understanding the concept of keywords and its importance in google adwords

One of the core concepts in Google Adwords is that of keywords. A keyword in Adwords is one or more words or a phrase that you can associate with an ad that you perceive or have determined to be of relevance to the ad itself. These keywords are then used by an algorithm to match your ads with the search query. If it matches then an appropriate slot in a search page or a web page will display your ad, which increase the importance of keywords.

The Adwords or an Ad network is a little more complicated than that, but for the purpose of understanding the importance of keywords the above explanation should suffice.

What is a Keyword or a Keyphrase?

The term keyword is used to refer to any term of varying length. It can either be a single word or a phrase that is made up of multiple words. Adwords itself doesn’t differentiate between them. You can use any number of words in the phrase that you associate with your ad. This is sometime referred to as Long Tail Keywords, but technically it has a slightly different meaning.

For this post we will differentiate between these two cases and refer to the instances of a single word as a keyword and a multiple word phrase as keyphrase. Also as an example, let us assume that we are writing ads to market a specialty store which sells just dog food. We will refer to this marketing campaign as an example through out this post.

Keyword: A single word that is used to match your ad to a web page or a search query. There are various possible keywords for the example noted above such as dog, canine, puppy and food.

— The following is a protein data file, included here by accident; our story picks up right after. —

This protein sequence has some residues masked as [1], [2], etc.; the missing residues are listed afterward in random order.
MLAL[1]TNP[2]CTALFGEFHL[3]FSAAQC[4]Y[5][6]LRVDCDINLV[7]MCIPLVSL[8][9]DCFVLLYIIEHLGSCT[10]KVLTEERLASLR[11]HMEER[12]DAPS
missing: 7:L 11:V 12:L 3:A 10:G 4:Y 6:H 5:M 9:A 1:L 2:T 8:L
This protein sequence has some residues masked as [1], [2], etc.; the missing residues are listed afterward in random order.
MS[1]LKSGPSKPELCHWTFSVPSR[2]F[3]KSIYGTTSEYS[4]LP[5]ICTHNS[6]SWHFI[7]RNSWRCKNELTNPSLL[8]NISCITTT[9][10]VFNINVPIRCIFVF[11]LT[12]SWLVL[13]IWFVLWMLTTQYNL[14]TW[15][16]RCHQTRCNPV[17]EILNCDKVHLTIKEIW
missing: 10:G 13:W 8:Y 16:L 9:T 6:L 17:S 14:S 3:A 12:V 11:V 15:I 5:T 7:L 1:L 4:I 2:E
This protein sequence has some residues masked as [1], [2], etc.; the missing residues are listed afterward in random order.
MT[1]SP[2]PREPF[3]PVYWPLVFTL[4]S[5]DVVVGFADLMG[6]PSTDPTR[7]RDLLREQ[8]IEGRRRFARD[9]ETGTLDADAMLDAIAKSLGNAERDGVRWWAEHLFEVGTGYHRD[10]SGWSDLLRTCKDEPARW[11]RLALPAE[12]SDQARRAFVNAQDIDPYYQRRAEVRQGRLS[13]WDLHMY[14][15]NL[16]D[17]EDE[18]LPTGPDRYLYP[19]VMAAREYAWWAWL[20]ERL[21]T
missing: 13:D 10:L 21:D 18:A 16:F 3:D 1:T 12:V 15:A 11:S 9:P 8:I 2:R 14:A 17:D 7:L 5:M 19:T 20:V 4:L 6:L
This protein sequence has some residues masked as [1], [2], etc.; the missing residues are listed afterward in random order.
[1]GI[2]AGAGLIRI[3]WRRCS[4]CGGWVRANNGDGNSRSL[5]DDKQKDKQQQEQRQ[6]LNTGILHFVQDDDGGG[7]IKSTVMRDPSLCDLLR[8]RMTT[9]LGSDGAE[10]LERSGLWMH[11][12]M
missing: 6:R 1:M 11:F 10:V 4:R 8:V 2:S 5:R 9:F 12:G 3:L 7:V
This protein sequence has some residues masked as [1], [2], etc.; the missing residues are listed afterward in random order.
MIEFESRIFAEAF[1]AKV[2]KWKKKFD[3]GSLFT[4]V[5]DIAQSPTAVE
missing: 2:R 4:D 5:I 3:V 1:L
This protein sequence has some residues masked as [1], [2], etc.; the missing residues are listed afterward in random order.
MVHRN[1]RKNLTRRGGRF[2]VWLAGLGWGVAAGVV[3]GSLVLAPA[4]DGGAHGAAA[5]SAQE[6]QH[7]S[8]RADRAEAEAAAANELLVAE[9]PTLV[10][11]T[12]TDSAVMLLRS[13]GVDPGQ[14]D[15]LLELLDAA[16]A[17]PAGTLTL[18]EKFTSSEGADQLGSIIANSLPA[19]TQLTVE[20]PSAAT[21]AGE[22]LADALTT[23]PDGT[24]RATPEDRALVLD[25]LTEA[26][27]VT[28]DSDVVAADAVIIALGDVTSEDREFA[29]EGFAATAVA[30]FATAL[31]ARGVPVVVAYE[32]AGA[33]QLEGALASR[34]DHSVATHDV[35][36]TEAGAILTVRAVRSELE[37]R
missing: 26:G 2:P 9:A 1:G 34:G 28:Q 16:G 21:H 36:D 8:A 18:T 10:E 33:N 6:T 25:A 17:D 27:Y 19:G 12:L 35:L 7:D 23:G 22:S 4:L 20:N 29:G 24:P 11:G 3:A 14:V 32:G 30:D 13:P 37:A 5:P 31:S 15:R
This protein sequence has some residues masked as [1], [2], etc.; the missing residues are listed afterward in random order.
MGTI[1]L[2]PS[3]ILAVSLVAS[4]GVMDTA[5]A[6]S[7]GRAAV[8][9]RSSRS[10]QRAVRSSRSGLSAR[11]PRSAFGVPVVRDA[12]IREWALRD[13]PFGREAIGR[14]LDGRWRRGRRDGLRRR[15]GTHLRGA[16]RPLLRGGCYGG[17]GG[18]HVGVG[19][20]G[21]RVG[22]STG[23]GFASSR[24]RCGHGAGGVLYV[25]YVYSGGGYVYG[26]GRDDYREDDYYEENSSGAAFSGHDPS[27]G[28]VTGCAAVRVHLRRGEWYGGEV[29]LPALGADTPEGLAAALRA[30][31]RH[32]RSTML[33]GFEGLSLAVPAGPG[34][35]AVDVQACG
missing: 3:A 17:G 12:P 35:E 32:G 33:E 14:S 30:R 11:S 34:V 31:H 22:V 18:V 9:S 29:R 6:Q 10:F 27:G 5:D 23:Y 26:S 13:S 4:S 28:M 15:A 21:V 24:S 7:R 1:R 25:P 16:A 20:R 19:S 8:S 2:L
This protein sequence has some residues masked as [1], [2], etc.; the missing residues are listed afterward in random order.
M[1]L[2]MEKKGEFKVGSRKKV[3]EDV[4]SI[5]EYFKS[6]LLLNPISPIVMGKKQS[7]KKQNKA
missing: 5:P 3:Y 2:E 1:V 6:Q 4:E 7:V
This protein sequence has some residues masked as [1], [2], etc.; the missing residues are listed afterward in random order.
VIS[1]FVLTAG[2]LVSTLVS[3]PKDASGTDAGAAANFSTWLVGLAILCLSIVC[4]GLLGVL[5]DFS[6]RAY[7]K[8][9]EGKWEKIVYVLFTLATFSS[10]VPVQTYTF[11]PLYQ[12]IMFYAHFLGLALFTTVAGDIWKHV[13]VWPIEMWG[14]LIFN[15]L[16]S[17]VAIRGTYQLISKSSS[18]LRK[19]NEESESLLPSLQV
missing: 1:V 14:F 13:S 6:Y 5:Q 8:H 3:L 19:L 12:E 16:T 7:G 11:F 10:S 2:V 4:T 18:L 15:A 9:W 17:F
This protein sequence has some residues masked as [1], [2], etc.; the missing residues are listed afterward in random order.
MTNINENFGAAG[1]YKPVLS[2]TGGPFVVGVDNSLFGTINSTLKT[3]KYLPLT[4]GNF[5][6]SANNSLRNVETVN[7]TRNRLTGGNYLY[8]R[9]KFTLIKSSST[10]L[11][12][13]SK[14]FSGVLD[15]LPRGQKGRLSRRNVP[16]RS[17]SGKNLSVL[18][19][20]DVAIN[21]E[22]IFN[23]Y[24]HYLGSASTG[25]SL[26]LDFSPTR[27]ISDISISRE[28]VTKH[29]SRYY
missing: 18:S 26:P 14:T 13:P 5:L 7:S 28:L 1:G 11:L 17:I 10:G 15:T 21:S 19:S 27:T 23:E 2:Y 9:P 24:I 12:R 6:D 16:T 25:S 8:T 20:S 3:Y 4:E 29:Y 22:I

Keyphrase: A phrase rather than a single word which associates with your ads. The keyphrase may contain any number of words, but always more than one. Some examples would be “dog food“, “canine food” or “pet food“.

There are mainly two different contexts in which your ads are displayed to the consumer. The first is on a search results page (SERP) either on Google or on one of the affiliated network sites which run Google search. The other is on websites and web pages which subscribe to Google Adsense (also known as the Display Network) to monetize their content.

In the case of the search result pages, Google algorithms match your ads and the keywords associated with the ads with the search query that the user have typed in. This is more of a straight forward matching as the consumer is an active participant by virtue of having to type in the query. This makes the choice of your keywords or key-phrases extremely important.